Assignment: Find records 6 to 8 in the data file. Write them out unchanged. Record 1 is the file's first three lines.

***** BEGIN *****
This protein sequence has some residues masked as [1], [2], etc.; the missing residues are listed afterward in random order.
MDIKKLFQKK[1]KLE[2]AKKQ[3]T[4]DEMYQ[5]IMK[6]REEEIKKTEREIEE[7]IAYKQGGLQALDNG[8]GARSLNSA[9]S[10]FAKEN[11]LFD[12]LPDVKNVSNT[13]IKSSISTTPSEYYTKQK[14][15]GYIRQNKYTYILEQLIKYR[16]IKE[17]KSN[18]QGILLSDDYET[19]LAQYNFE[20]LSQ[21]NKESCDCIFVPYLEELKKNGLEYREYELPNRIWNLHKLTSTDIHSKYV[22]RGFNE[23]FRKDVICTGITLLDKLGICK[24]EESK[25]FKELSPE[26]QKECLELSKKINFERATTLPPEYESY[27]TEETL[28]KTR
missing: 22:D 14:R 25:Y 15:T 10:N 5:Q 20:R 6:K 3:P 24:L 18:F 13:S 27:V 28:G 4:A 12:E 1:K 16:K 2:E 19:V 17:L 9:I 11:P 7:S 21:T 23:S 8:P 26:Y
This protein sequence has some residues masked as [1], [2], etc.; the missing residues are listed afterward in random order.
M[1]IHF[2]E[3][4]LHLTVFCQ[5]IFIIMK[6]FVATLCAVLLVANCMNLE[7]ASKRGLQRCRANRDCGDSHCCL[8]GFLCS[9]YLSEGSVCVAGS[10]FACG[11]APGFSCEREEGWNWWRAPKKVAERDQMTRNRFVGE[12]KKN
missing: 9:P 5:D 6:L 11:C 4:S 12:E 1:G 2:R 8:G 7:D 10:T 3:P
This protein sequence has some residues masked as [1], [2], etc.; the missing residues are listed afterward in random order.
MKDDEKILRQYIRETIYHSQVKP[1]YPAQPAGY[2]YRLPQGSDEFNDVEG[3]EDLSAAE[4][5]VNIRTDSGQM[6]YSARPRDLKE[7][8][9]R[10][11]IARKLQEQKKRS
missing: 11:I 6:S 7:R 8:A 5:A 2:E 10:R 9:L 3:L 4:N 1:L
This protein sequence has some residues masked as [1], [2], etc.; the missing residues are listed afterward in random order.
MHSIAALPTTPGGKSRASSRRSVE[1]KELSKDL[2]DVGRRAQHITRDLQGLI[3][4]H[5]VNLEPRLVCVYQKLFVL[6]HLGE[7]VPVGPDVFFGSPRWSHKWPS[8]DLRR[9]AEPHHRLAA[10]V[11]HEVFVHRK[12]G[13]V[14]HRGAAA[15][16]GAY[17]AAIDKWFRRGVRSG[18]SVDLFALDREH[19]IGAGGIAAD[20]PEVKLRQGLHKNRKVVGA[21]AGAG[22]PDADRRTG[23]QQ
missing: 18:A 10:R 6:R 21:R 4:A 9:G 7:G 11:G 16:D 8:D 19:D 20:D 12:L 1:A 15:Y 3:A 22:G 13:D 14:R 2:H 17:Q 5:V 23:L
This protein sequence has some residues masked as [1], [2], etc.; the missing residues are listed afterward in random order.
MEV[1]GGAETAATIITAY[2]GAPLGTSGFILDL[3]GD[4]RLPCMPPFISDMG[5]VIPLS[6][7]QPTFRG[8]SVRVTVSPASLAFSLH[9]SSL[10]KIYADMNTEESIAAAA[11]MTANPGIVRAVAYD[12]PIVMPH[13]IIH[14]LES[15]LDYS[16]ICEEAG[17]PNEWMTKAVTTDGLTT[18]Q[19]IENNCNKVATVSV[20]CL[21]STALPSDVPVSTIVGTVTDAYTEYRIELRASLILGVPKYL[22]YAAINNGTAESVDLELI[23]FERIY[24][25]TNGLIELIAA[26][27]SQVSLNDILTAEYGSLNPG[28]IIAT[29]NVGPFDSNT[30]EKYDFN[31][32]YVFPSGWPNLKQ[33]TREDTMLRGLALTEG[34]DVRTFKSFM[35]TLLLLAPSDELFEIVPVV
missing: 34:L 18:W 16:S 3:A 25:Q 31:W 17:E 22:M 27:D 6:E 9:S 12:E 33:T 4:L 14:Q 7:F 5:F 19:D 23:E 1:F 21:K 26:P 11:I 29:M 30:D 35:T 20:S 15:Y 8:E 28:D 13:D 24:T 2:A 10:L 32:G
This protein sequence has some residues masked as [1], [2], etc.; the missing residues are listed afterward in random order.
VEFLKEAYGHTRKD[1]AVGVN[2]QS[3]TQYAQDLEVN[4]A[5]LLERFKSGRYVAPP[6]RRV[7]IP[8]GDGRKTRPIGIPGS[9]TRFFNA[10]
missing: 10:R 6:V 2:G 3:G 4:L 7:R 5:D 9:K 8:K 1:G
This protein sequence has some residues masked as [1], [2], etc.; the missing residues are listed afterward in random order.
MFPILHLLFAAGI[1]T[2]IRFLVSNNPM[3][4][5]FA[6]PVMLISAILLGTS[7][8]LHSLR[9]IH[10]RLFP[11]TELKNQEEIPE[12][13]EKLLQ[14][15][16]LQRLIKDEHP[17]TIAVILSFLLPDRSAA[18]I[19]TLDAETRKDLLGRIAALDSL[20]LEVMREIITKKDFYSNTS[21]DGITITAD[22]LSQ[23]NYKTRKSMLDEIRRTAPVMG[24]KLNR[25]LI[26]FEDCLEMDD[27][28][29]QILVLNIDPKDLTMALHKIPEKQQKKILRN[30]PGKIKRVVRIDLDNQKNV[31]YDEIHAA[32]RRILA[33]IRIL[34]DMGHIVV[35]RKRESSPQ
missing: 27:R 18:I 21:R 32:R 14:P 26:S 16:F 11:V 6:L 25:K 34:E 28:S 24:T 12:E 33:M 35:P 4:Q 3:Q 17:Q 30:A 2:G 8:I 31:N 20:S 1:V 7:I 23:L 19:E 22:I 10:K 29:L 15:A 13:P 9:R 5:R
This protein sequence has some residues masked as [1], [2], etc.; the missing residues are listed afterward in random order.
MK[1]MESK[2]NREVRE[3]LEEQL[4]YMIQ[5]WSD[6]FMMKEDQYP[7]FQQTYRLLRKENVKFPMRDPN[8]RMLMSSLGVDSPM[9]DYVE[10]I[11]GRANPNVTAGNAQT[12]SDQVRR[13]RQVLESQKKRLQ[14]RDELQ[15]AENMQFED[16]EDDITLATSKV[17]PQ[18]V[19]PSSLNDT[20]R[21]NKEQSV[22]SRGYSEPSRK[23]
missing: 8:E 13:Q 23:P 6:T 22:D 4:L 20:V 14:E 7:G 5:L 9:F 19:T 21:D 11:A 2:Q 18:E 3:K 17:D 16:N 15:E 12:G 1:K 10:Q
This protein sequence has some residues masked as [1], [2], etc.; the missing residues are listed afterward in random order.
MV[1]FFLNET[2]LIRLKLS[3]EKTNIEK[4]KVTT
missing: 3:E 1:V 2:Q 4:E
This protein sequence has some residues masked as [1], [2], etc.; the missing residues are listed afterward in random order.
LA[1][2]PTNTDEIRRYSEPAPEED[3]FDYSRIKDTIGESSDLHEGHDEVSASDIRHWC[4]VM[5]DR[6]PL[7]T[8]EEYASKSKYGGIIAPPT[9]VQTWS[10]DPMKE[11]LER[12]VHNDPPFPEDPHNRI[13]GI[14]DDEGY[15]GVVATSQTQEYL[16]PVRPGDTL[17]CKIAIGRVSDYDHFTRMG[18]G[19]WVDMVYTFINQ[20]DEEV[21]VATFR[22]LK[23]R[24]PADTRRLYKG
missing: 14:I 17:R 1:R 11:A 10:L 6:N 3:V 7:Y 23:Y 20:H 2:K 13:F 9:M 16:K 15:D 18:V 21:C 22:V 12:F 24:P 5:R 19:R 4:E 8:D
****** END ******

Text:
This protein sequence has some residues masked as [1], [2], etc.; the missing residues are listed afterward in random order.
VEFLKEAYGHTRKD[1]AVGVN[2]QS[3]TQYAQDLEVN[4]A[5]LLERFKSGRYVAPP[6]RRV[7]IP[8]GDGRKTRPIGIPGS[9]TRFFNA[10]
missing: 10:R 6:V 2:G 3:G 4:L 7:R 5:D 9:K 8:K 1:G
This protein sequence has some residues masked as [1], [2], etc.; the missing residues are listed afterward in random order.
MFPILHLLFAAGI[1]T[2]IRFLVSNNPM[3][4][5]FA[6]PVMLISAILLGTS[7][8]LHSLR[9]IH[10]RLFP[11]TELKNQEEIPE[12][13]EKLLQ[14][15][16]LQRLIKDEHP[17]TIAVILSFLLPDRSAA[18]I[19]TLDAETRKDLLGRIAALDSL[20]LEVMREIITKKDFYSNTS[21]DGITITAD[22]LSQ[23]NYKTRKSMLDEIRRTAPVMG[24]KLNR[25]LI[26]FEDCLEMDD[27][28][29]QILVLNIDPKDLTMALHKIPEKQQKKILRN[30]PGKIKRVVRIDLDNQKNV[31]YDEIHAA[32]RRILA[33]IRIL[34]DMGHIVV[35]RKRESSPQ
missing: 27:R 18:I 21:R 32:R 14:P 26:S 16:F 11:V 6:L 25:K 34:E 28:S 24:T 12:E 33:M 35:P 4:Q 3:Q 17:Q 30:A 2:G 8:I 31:N 20:S 1:V 7:I 23:L 19:E 22:I 10:K 29:L 15:A 13:P 9:R 5:R
This protein sequence has some residues masked as [1], [2], etc.; the missing residues are listed afterward in random order.
MK[1]MESK[2]NREVRE[3]LEEQL[4]YMIQ[5]WSD[6]FMMKEDQYP[7]FQQTYRLLRKENVKFPMRDPN[8]RMLMSSLGVDSPM[9]DYVE[10]I[11]GRANPNVTAGNAQT[12]SDQVRR[13]RQVLESQKKRLQ[14]RDELQ[15]AENMQFED[16]EDDITLATSKV[17]PQ[18]V[19]PSSLNDT[20]R[21]NKEQSV[22]SRGYSEPSRK[23]
missing: 8:E 13:Q 23:P 6:T 22:D 4:L 20:V 14:E 7:G 5:L 9:F 19:T 21:D 11:A 2:Q 18:E 3:K 17:D 16:N 15:E 12:G 1:K 10:Q